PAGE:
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Res Dev Disabil. 1990;11(3):303-26.

Social relatedness and autism: current research, issues, directions.

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Brown University Program in Medicine, Emma Pendleton Bradley Hospital, East Providence, RI 02915.


Social relatedness has recently become a primary focus of investigators in the field of autism. This shift to regarding disturbances in social relatedness as one of the defining manifestations of the disorder marks the movement of research on autistic disorder back to its origins, when Kanner first noted the "social and affective" symptoms of autism as pathognomonic. Currently, social impairment in autism is viewed as more pervasively characteristic of the disorder than any other single symptom. Further, there has been a recent proliferation of research designed to document the nature of social deficit in autism, and whether it is primarily affective, communicative, or cognitive in nature, or involves some combination of these three variables. This review summarizes recent research focusing on social relatedness in autism and discusses the implications of these findings.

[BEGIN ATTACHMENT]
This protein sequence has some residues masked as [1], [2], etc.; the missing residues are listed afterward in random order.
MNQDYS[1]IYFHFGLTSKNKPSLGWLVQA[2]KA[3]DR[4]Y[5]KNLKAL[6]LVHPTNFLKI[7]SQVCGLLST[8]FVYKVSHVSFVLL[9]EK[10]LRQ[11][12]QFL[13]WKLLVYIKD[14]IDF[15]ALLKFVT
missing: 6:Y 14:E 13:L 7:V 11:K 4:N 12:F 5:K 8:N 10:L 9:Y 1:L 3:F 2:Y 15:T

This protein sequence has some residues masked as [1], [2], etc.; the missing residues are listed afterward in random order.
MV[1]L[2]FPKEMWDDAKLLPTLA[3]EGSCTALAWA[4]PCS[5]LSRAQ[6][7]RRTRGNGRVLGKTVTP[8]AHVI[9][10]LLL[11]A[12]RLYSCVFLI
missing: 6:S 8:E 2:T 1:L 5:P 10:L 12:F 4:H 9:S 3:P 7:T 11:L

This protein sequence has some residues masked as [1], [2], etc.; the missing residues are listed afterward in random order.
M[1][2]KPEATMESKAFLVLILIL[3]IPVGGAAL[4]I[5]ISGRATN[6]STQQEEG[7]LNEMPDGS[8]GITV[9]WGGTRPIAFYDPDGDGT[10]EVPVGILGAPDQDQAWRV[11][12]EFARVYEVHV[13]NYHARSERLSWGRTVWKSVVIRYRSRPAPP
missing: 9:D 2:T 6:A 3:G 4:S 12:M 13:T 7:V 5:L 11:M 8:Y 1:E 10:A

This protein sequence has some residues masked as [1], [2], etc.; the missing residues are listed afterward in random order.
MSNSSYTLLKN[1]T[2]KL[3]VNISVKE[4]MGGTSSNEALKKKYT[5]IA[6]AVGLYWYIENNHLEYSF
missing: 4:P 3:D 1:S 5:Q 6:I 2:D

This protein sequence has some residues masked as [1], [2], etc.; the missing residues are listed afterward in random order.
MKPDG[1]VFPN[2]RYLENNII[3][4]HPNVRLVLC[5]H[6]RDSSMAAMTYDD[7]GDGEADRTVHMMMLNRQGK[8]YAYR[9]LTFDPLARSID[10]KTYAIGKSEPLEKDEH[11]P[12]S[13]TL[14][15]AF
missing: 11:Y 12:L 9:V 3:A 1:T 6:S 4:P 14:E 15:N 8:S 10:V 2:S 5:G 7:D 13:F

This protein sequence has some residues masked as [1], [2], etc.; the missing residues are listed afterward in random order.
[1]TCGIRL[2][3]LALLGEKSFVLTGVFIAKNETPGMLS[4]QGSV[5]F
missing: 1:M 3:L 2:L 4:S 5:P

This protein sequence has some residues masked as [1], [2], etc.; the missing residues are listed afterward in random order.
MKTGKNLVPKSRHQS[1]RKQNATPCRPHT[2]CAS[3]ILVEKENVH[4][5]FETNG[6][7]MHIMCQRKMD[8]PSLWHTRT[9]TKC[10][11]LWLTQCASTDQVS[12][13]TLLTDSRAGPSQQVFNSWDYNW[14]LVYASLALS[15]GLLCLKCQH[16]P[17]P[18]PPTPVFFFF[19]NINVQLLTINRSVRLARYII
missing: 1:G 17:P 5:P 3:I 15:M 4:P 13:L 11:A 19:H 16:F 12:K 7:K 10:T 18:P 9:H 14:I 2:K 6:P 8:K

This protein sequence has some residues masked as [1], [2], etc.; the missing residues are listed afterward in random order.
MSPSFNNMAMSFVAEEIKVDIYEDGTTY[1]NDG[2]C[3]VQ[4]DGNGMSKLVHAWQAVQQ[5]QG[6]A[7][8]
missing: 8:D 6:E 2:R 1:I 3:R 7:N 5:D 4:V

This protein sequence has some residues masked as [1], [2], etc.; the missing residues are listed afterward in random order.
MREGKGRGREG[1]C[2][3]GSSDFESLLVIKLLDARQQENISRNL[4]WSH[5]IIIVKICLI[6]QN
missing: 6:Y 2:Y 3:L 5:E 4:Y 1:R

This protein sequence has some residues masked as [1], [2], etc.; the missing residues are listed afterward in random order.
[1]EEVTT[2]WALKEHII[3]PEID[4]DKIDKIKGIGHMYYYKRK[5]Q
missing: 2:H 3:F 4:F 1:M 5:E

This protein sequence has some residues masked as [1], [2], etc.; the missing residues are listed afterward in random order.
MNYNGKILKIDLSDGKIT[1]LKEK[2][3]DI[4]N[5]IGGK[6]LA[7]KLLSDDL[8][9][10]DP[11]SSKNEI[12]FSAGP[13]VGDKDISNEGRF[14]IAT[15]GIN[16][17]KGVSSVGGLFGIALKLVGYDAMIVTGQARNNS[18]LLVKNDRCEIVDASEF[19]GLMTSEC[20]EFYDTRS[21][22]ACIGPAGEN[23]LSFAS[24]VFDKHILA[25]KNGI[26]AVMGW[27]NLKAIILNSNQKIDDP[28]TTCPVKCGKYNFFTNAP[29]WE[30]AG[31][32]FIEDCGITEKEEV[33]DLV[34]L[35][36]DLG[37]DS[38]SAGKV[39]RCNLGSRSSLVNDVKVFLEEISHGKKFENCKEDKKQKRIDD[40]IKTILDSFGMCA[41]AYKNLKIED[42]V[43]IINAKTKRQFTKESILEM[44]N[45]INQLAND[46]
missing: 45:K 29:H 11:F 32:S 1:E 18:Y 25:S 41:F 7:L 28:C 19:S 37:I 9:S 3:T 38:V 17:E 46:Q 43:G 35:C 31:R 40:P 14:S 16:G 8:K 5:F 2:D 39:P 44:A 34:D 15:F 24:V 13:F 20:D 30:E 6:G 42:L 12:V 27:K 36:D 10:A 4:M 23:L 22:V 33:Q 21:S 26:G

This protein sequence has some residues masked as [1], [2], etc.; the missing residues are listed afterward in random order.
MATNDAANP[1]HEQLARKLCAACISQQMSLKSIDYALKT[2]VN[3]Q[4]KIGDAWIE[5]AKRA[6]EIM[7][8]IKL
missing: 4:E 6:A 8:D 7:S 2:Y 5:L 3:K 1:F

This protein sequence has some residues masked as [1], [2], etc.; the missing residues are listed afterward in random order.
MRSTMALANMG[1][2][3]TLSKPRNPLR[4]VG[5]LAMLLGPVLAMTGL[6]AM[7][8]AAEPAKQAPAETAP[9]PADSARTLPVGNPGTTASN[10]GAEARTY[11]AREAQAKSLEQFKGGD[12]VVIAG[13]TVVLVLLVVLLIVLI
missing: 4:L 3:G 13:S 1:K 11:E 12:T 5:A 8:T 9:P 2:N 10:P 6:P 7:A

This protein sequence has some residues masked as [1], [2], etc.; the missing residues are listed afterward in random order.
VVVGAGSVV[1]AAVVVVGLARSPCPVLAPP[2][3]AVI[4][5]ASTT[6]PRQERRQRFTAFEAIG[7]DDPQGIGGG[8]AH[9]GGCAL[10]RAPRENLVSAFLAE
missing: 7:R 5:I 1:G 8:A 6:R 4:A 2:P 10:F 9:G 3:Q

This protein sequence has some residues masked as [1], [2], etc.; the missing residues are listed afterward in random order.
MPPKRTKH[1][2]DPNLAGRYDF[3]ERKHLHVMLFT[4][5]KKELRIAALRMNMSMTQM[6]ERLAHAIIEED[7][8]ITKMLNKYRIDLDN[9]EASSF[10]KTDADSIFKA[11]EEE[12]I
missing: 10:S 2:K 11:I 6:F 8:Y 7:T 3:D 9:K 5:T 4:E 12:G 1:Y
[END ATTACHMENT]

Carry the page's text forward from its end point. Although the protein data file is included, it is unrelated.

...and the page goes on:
[Indexed for MEDLINE]

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